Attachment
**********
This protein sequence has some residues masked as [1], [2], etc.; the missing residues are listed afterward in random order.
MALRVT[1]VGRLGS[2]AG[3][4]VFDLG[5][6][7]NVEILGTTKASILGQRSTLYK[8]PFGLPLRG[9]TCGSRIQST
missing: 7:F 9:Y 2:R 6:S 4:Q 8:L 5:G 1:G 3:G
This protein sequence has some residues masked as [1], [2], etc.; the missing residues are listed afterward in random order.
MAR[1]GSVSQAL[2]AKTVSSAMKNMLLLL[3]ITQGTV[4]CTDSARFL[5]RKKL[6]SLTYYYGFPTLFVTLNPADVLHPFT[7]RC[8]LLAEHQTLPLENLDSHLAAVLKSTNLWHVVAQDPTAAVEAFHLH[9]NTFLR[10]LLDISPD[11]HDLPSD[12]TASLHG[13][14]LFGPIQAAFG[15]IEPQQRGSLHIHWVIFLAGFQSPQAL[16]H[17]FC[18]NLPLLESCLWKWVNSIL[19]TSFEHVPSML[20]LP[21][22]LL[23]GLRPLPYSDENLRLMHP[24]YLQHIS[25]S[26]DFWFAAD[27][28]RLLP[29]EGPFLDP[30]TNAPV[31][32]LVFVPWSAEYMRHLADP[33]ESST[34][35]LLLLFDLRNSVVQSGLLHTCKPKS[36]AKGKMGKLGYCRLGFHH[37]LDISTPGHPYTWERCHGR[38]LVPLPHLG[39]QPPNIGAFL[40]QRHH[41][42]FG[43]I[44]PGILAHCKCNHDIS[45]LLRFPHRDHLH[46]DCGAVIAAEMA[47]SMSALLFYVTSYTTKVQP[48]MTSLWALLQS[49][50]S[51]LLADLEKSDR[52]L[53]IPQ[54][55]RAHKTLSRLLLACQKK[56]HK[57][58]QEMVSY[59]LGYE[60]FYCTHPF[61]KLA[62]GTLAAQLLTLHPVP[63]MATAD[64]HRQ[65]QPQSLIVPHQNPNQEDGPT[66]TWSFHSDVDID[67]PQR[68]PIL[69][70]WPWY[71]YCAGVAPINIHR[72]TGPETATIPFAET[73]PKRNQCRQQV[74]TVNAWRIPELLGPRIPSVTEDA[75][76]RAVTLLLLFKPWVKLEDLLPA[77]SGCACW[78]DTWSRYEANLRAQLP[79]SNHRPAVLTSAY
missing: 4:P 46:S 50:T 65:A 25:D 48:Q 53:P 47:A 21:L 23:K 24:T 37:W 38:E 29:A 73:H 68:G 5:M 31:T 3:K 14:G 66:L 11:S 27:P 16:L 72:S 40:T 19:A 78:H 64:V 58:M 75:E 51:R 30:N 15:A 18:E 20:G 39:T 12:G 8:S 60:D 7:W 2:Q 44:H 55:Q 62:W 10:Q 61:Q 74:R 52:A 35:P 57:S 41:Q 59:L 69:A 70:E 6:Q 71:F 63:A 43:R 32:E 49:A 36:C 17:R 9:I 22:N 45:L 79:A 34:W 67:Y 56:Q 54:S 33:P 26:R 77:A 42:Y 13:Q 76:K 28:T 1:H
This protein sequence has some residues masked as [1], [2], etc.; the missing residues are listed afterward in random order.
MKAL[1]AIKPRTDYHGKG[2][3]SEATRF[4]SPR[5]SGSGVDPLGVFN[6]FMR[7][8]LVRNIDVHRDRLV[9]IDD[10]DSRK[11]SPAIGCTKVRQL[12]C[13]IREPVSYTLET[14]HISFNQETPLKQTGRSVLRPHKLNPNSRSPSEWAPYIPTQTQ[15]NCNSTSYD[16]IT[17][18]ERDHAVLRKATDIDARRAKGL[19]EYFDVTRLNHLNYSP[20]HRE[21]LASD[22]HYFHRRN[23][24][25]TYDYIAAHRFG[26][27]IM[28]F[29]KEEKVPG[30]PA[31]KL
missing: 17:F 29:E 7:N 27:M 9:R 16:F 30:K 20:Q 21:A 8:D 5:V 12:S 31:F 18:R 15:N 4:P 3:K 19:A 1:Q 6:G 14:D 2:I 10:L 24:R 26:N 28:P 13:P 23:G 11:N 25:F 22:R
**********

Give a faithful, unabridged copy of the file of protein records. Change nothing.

This protein sequence has some residues masked as [1], [2], etc.; the missing residues are listed afterward in random order.
MALRVT[1]VGRLGS[2]AG[3][4]VFDLG[5][6][7]NVEILGTTKASILGQRSTLYK[8]PFGLPLRG[9]TCGSRIQST
missing: 7:F 9:Y 2:R 6:S 4:Q 8:L 5:G 1:G 3:G
This protein sequence has some residues masked as [1], [2], etc.; the missing residues are listed afterward in random order.
MAR[1]GSVSQAL[2]AKTVSSAMKNMLLLL[3]ITQGTV[4]CTDSARFL[5]RKKL[6]SLTYYYGFPTLFVTLNPADVLHPFT[7]RC[8]LLAEHQTLPLENLDSHLAAVLKSTNLWHVVAQDPTAAVEAFHLH[9]NTFLR[10]LLDISPD[11]HDLPSD[12]TASLHG[13][14]LFGPIQAAFG[15]IEPQQRGSLHIHWVIFLAGFQSPQAL[16]H[17]FC[18]NLPLLESCLWKWVNSIL[19]TSFEHVPSML[20]LP[21][22]LL[23]GLRPLPYSDENLRLMHP[24]YLQHIS[25]S[26]DFWFAAD[27][28]RLLP[29]EGPFLDP[30]TNAPV[31][32]LVFVPWSAEYMRHLADP[33]ESST[34][35]LLLLFDLRNSVVQSGLLHTCKPKS[36]AKGKMGKLGYCRLGFHH[37]LDISTPGHPYTWERCHGR[38]LVPLPHLG[39]QPPNIGAFL[40]QRHH[41][42]FG[43]I[44]PGILAHCKCNHDIS[45]LLRFPHRDHLH[46]DCGAVIAAEMA[47]SMSALLFYVTSYTTKVQP[48]MTSLWALLQS[49][50]S[51]LLADLEKSDR[52]L[53]IPQ[54][55]RAHKTLSRLLLACQKK[56]HK[57][58]QEMVSY[59]LGYE[60]FYCTHPF[61]KLA[62]GTLAAQLLTLHPVP[63]MATAD[64]HRQ[65]QPQSLIVPHQNPNQEDGPT[66]TWSFHSDVDID[67]PQR[68]PIL[69][70]WPWY[71]YCAGVAPINIHR[72]TGPETATIPFAET[73]PKRNQCRQQV[74]TVNAWRIPELLGPRIPSVTEDA[75][76]RAVTLLLLFKPWVKLEDLLPA[77]SGCACW[78]DTWSRYEANLRAQLP[79]SNHRPAVLTSAY
missing: 4:P 46:S 50:T 65:A 25:D 48:Q 53:P 47:A 21:L 23:K 24:T 37:W 38:E 29:A 73:H 68:G 5:M 31:T 3:K 14:G 66:L 11:S 27:P 16:L 72:S 40:T 19:A 78:H 64:V 58:M 75:E 51:R 30:N 15:A 18:E 20:G 39:T 12:G 8:S 60:D 7:W 2:Q 44:H 55:Q 62:W 10:Q 61:Q 74:R 52:A 35:P 57:S 41:Q 59:L 69:A 70:E 6:Q 71:F 63:A 43:R 32:E 49:A 36:C 17:R 9:I 22:N 45:L 79:A 34:W 67:Y 56:Q 54:S 33:P 26:R 77:A 42:Y 13:Q 76:K 28:T 1:H
This protein sequence has some residues masked as [1], [2], etc.; the missing residues are listed afterward in random order.
MKAL[1]AIKPRTDYHGKG[2][3]SEATRF[4]SPR[5]SGSGVDPLGVFN[6]FMR[7][8]LVRNIDVHRDRLV[9]IDD[10]DSRK[11]SPAIGCTKVRQL[12]C[13]IREPVSYTLET[14]HISFNQETPLKQTGRSVLRPHKLNPNSRSPSEWAPYIPTQTQ[15]NCNSTSYD[16]IT[17][18]ERDHAVLRKATDIDARRAKGL[19]EYFDVTRLNHLNYSP[20]HRE[21]LASD[22]HYFHRRN[23][24][25]TYDYIAAHRFG[26][27]IM[28]F[29]KEEKVPG[30]PA[31]KL
missing: 17:F 29:E 7:N 27:M 9:R 16:F 30:K 20:Q 21:A 8:D 5:V 12:S 31:F 18:R 15:N 4:P 3:K 19:A 1:Q 6:G 14:D 2:I 10:L 24:R 26:N 28:P 13:P 23:G 11:N 25:F 22:R